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In Op-Ed, Eric Schmidt Argues for Government Role in Basic Research

"While investing in basic research typically doesn’t make sense for a business, it has been a winning strategy for our nation."
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In the manic backwardness of right-wing politics circa 2017, government simply has no role in The Market that isn't by default contraindicated. Public intervention can only fuck things up, whether the thing in question is health care, energy, or even seemingly obvious government functions like policing and prisons. The free market only works when it's ludicrously free.

You can find this notion mirrored in the more libertarian encampments of Silicon Valley. See: Peter Thiel. It's deeply ingrained in startup culture, arguably.


In Washington Post op-ed this weekend, Alphabet executive chairman Eric Schmidt and Broad Institute president Eric Lander make the case for public investment in public research as neccessary fuel for the United States' so-called "Miracle Machine." Generally, this refers to the public-private symbiosis at the heart of the US technological innovation boom—and associated economic growth—that kickstarted around the close of WWII.

Basically, the US government poured/pours money into basic research—research that seeks fundamental knowledge about the world rather than practical or applied knowledge—while the private sector harnessed/harnesses the results to make things that people would want to use and-or buy. Averaged out over the past 60 years, that basic research investment roughly translates to one penny of every dollar in the federal budget.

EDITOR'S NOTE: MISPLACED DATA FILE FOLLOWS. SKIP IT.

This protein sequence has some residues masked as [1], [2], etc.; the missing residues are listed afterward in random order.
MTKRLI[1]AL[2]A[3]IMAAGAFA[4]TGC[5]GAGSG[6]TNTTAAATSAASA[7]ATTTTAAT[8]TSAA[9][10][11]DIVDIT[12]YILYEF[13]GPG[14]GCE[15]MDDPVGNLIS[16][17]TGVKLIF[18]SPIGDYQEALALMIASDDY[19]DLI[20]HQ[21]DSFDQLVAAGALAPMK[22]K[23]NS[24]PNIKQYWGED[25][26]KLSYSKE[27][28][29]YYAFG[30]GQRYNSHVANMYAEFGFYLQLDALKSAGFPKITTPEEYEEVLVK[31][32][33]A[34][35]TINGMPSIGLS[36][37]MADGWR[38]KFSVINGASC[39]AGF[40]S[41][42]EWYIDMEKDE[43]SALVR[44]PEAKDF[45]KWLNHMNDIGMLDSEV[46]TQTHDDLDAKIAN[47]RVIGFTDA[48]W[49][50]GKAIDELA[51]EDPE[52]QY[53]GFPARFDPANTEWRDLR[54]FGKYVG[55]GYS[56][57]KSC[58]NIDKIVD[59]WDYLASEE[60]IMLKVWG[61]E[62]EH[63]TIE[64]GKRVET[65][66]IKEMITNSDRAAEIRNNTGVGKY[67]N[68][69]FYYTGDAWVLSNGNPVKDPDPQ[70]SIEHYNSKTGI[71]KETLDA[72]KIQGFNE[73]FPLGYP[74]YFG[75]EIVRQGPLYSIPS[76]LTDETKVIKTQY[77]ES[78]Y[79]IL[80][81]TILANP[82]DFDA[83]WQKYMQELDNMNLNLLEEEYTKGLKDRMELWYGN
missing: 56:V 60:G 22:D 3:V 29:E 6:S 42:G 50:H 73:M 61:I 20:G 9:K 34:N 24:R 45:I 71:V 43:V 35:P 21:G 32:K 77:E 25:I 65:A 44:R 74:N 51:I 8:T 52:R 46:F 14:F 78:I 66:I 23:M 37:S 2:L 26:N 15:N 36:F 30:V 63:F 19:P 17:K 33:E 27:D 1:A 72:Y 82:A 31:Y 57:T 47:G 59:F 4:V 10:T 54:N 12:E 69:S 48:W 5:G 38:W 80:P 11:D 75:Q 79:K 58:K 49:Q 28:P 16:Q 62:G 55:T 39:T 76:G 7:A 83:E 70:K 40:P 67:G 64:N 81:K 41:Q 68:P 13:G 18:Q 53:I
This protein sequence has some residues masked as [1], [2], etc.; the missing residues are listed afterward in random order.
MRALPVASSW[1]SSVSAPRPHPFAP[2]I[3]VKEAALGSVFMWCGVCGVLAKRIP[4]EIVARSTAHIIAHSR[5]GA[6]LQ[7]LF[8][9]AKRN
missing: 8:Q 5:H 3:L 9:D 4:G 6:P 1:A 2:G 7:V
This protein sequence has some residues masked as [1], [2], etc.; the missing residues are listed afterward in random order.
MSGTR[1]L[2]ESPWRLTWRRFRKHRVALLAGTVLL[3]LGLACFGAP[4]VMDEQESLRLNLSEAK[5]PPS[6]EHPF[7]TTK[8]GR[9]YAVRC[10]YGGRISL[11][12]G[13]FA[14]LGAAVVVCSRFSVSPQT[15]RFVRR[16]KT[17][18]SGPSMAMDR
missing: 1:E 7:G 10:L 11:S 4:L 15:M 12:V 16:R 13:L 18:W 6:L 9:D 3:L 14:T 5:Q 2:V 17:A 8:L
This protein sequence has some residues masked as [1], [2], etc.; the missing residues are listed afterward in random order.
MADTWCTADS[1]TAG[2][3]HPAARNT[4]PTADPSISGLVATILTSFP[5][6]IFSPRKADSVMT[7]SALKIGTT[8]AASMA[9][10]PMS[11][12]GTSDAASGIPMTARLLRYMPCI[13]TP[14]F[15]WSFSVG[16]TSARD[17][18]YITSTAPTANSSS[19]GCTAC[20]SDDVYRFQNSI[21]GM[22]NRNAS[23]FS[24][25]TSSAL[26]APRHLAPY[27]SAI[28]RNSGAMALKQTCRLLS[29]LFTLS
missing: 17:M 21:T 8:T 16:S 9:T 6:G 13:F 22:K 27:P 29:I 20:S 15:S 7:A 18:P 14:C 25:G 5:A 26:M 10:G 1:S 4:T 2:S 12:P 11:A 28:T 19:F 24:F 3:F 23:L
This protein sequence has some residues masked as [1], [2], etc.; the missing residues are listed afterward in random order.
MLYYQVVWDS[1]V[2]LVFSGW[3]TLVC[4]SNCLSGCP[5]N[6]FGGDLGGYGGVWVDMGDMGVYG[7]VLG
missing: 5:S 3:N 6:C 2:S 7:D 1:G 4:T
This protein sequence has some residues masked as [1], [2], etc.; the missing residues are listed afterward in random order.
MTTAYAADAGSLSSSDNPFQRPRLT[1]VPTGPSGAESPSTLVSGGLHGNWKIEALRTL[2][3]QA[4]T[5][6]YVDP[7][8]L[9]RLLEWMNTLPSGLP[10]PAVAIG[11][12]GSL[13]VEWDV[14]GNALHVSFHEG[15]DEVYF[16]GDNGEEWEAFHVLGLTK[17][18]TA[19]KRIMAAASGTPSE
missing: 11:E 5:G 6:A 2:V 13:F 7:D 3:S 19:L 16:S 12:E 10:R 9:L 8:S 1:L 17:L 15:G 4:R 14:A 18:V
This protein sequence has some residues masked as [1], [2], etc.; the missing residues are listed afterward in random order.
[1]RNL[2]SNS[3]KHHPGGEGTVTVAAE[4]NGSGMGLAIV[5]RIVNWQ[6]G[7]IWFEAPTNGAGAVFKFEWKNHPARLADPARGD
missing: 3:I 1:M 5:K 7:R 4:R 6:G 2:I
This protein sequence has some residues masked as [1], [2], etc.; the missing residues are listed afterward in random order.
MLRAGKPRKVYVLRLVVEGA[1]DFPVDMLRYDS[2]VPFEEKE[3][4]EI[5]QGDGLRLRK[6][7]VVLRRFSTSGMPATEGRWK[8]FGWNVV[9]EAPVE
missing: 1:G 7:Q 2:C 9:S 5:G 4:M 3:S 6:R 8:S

"The Miracle Machine has transformed the way we live and work, strengthened national defense and revolutionized medicine," Schmidt and Landers write. "It has birthed entire industries—organized around computers, biotechnology, energy and communications—creating millions of jobs. It's the reason the United States is the global hub for the technologies of the future: self-driving cars, genome editing, artificial intelligence, cancer immunotherapy, quantum computers and more."

Basic research just doesn't make a whole lot of sense for private companies to invest in. The rewards are downstream and often unpredictable.

"Building powerful tools without worrying about precisely how they'll be used has also turned out to be a great public investment strategy," they write. "Fundamental physics studies, funded by public investment, gave us high-energy particle accelerators, which are now a mainstay in pharmaceutical drug development, and atomic clocks, which enable the Global Positioning System that guides travelers to their destinations."

Why this matters now is obvious, but it's worth keeping in mind as we're told again and again that government is the problem.